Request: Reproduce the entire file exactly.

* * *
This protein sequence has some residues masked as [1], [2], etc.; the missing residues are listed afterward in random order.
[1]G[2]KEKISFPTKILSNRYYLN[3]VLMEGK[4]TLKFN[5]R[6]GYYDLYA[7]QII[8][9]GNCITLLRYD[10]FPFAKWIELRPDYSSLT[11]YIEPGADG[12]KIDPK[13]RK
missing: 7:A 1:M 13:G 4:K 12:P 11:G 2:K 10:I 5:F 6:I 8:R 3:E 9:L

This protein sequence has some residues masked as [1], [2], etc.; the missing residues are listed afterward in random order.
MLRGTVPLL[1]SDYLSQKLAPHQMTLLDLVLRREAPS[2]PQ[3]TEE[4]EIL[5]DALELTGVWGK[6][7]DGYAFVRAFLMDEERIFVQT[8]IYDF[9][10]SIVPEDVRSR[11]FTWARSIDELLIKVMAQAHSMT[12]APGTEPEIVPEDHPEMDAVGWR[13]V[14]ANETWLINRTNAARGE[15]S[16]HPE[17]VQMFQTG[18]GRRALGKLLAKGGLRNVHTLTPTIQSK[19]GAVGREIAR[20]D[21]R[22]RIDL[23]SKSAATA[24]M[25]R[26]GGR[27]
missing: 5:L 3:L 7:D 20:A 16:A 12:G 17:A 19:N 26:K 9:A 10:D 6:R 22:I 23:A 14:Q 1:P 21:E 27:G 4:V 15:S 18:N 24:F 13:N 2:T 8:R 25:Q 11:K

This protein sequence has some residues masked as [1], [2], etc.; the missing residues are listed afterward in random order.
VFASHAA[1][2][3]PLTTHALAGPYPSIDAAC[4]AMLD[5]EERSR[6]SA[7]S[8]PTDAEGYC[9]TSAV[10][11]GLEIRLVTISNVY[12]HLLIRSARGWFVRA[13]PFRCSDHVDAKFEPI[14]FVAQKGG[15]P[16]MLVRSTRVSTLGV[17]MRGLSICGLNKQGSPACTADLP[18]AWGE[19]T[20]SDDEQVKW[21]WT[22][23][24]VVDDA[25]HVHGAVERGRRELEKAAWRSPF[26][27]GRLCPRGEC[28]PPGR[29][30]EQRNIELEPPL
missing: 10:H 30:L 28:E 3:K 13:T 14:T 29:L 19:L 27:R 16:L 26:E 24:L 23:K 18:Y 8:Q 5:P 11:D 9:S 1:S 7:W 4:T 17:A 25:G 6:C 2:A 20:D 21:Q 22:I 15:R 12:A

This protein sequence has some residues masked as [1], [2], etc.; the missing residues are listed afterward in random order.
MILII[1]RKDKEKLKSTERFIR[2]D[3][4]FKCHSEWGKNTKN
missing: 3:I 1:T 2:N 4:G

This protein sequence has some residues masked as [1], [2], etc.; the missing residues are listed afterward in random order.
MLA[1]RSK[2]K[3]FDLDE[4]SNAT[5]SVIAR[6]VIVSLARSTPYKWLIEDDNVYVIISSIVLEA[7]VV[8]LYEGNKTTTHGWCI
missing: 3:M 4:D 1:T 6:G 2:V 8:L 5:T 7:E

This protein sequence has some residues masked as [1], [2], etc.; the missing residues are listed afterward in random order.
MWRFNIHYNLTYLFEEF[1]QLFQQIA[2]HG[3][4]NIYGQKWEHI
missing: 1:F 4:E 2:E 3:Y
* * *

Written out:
This protein sequence has some residues masked as [1], [2], etc.; the missing residues are listed afterward in random order.
[1]G[2]KEKISFPTKILSNRYYLN[3]VLMEGK[4]TLKFN[5]R[6]GYYDLYA[7]QII[8][9]GNCITLLRYD[10]FPFAKWIELRPDYSSLT[11]YIEPGADG[12]KIDPK[13]RK
missing: 7:A 1:M 13:G 4:K 12:P 11:G 2:K 10:I 5:F 6:I 8:R 3:E 9:L

This protein sequence has some residues masked as [1], [2], etc.; the missing residues are listed afterward in random order.
MLRGTVPLL[1]SDYLSQKLAPHQMTLLDLVLRREAPS[2]PQ[3]TEE[4]EIL[5]DALELTGVWGK[6][7]DGYAFVRAFLMDEERIFVQT[8]IYDF[9][10]SIVPEDVRSR[11]FTWARSIDELLIKVMAQAHSMT[12]APGTEPEIVPEDHPEMDAVGWR[13]V[14]ANETWLINRTNAARGE[15]S[16]HPE[17]VQMFQTG[18]GRRALGKLLAKGGLRNVHTLTPTIQSK[19]GAVGREIAR[20]D[21]R[22]RIDL[23]SKSAATA[24]M[25]R[26]GGR[27]
missing: 5:L 3:L 7:D 20:A 16:A 12:G 17:A 19:N 26:K 9:A 10:D 6:R 22:I 23:A 14:Q 1:P 21:E 27:G 4:V 15:S 18:N 24:F 13:N 2:T 8:R 25:Q 11:K

This protein sequence has some residues masked as [1], [2], etc.; the missing residues are listed afterward in random order.
VFASHAA[1][2][3]PLTTHALAGPYPSIDAAC[4]AMLD[5]EERSR[6]SA[7]S[8]PTDAEGYC[9]TSAV[10][11]GLEIRLVTISNVY[12]HLLIRSARGWFVRA[13]PFRCSDHVDAKFEPI[14]FVAQKGG[15]P[16]MLVRSTRVSTLGV[17]MRGLSICGLNKQGSPACTADLP[18]AWGE[19]T[20]SDDEQVKW[21]WT[22][23][24]VVDDA[25]HVHGAVERGRRELEKAAWRSPF[26][27]GRLCPRGEC[28]PPGR[29][30]EQRNIELEPPL
missing: 10:H 30:L 28:E 3:K 13:T 14:T 29:L 19:L 27:R 16:L 26:E 24:L 23:K 18:Y 8:Q 5:P 11:D 9:S 1:S 7:W 4:T 17:A 25:G 6:C 2:A 20:D 21:Q 22:I 15:R 12:A

This protein sequence has some residues masked as [1], [2], etc.; the missing residues are listed afterward in random order.
MILII[1]RKDKEKLKSTERFIR[2]D[3][4]FKCHSEWGKNTKN
missing: 3:I 1:T 2:N 4:G

This protein sequence has some residues masked as [1], [2], etc.; the missing residues are listed afterward in random order.
MLA[1]RSK[2]K[3]FDLDE[4]SNAT[5]SVIAR[6]VIVSLARSTPYKWLIEDDNVYVIISSIVLEA[7]VV[8]LYEGNKTTTHGWCI
missing: 3:M 4:D 1:T 6:G 2:V 8:L 5:T 7:E

This protein sequence has some residues masked as [1], [2], etc.; the missing residues are listed afterward in random order.
MWRFNIHYNLTYLFEEF[1]QLFQQIA[2]HG[3][4]NIYGQKWEHI
missing: 1:F 4:E 2:E 3:Y